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"To see things in the seeds, that is genius."

- Lao-Tzu, Ancient Chinese philosopher

Yoga and Veganism

By Sharda ten Hove on 24 April 2014

I read more and more about yogis revealing their love for meat and/or dairy which indicates to me the superficial realms where yoga is being led to.

The reasons for the “going back to eating meat”  yoga practitioners is that they feel their body needs meat and that it’s okay to be that kind of yogi.
I also read that Ahimsa (an often used Sanskrit term in yoga meaning respect for all living things and avoidance of violence towards others) implies not only not harming others but this includes also not harming yourself and if you feel your body really needs meat or milk then it would be harmful to yourself not to listen.

That’s it. No “where does meat come from” or “is the milk I drink given freely by the cow”? These kind of messages coming from yogi’s astonish me.

study of asanaWhen practising yoga without attachment to how you look but simply allowing the energy which is being released during asana practice, to travel through your whole system, something happens. You slowly start to reconnect with something within and that something, that awareness makes you a more compassionate person. You start to look through the clouds of ignorance and start seeing things as they are. This is not always a pretty picture but this is where change can occur. You can change your behavior, the way you think and the way you interact with others including animals.

When you know what hell animals have to go through to become that piece of meat or to produce the glass of milk that your body needs so enormously, you have to be disconnected from your own energy to be able to pretend to not know and continue consuming the way you do.
When yoga practitioners make these kinds of statements they are not thinking about the message they are sending out.
I am not saying that all yoga practitioners should be vegan but at least don’t talk about meat or dairy as if they were nothing more than products. They are animals who had to suffer severely, calves that have been brutally torn away from their mothers. The mothers actually scream when this happens. The milk that was supposed to be for these calves is taken from them and served to us consumers together with all the hormones and antibiotics in it which cows get vaccinated with because of their filthy and contaminated environment.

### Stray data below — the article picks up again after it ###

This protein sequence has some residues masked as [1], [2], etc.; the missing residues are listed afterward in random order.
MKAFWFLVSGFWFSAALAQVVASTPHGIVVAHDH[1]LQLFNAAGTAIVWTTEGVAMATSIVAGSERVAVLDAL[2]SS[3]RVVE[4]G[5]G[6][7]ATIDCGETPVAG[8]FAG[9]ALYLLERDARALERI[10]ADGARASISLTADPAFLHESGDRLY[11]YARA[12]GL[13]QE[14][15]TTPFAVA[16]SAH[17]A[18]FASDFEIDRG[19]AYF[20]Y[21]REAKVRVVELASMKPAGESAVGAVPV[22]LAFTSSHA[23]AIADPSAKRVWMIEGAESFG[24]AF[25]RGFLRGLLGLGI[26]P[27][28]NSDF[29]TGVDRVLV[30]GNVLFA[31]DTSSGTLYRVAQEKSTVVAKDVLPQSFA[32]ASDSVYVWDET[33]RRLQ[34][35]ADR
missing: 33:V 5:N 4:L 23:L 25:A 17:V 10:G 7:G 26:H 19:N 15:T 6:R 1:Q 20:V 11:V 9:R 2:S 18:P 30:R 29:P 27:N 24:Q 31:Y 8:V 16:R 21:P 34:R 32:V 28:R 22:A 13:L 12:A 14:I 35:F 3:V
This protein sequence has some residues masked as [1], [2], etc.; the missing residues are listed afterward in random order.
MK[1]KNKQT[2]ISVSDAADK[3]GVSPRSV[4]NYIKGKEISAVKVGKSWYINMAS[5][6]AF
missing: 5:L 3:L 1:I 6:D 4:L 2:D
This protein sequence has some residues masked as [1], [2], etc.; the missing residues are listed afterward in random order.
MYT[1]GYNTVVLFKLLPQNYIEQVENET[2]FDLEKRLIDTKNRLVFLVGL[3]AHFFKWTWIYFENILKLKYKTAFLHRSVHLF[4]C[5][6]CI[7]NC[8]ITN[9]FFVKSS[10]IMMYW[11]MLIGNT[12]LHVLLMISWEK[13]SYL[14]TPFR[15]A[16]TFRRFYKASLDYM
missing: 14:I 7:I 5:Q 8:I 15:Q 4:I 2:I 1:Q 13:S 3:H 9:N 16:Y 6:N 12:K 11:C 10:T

small cow in factory farm
A second huge reason why a vegan lifestyle is a compassionate lifestyle is because of the greenhouse gases that meat production emits. Greenhouse gases trap solar energy, thereby warming the earth’s surface. Were we at first only thinking about pollution because of cars, its our diet that is now contaminating our planet. Producing half a pound of hamburger for someone’s lunch, releases as much greenhouse gas into the atmosphere as driving a 3,000-pound car nearly 10 miles!

At least (yoga) people, try to live more consciously and think twice before posting messages about how cool it is to be a meat and dairy kind of yogi because people actually listen. If you want to eat meat, buy meat from a local farm where animals have had a life before being killed and be sure that they are killed in an ethical way. Rather than taking someone’s word on that, go and visit a farm. And please eat less meat, considering all of the above you are doing everyone a favor including yourself!

I would also recommend to people who are practising yoga, to include meditation which makes a yoga practice complete. Yoga prepares our body for meditation and through meditation we find self knowledge and peace.

meditation according to deepak chopra

For more information about veganism and related subjects check out the following sites and video’s:
Paul mcCartney’s view on vegetarianism
Talk by Peter Simmons, professor of Bioethics

About the author

Sharda ten Hove

Founder, Ethical Vegan, Yogi, Social Activist

Sharda was born and raised in Amsterdam, the Netherlands. Descended from an Indian mother and Dutch father, she received a multi-cultural upbringing during which she gained a broad perspective on life.…  Read full bio